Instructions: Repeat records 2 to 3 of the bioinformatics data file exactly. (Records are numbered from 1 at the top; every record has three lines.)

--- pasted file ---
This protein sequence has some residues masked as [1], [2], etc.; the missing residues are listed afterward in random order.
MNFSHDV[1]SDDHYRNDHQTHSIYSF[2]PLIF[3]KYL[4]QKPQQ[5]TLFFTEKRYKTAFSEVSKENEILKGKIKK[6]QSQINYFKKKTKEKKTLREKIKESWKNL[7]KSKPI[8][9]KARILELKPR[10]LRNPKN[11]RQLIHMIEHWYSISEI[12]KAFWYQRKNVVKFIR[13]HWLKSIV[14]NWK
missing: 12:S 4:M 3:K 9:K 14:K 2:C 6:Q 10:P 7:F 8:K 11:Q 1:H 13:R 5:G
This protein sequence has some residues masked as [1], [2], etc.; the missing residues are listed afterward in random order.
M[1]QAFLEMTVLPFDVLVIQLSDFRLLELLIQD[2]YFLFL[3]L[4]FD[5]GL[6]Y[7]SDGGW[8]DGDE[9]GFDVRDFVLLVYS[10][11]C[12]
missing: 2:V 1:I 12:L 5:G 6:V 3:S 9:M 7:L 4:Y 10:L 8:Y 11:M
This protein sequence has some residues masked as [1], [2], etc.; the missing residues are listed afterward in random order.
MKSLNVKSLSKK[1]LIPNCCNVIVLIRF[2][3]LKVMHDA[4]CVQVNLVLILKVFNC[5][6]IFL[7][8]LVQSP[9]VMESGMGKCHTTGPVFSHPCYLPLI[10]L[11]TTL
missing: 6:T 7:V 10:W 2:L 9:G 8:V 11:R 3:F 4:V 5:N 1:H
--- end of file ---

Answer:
This protein sequence has some residues masked as [1], [2], etc.; the missing residues are listed afterward in random order.
M[1]QAFLEMTVLPFDVLVIQLSDFRLLELLIQD[2]YFLFL[3]L[4]FD[5]GL[6]Y[7]SDGGW[8]DGDE[9]GFDVRDFVLLVYS[10][11]C[12]
missing: 2:V 1:I 12:L 5:G 6:V 3:S 9:M 7:L 4:Y 10:L 8:Y 11:M
This protein sequence has some residues masked as [1], [2], etc.; the missing residues are listed afterward in random order.
MKSLNVKSLSKK[1]LIPNCCNVIVLIRF[2][3]LKVMHDA[4]CVQVNLVLILKVFNC[5][6]IFL[7][8]LVQSP[9]VMESGMGKCHTTGPVFSHPCYLPLI[10]L[11]TTL
missing: 6:T 7:V 10:W 2:L 9:G 8:V 11:R 3:F 4:V 5:N 1:H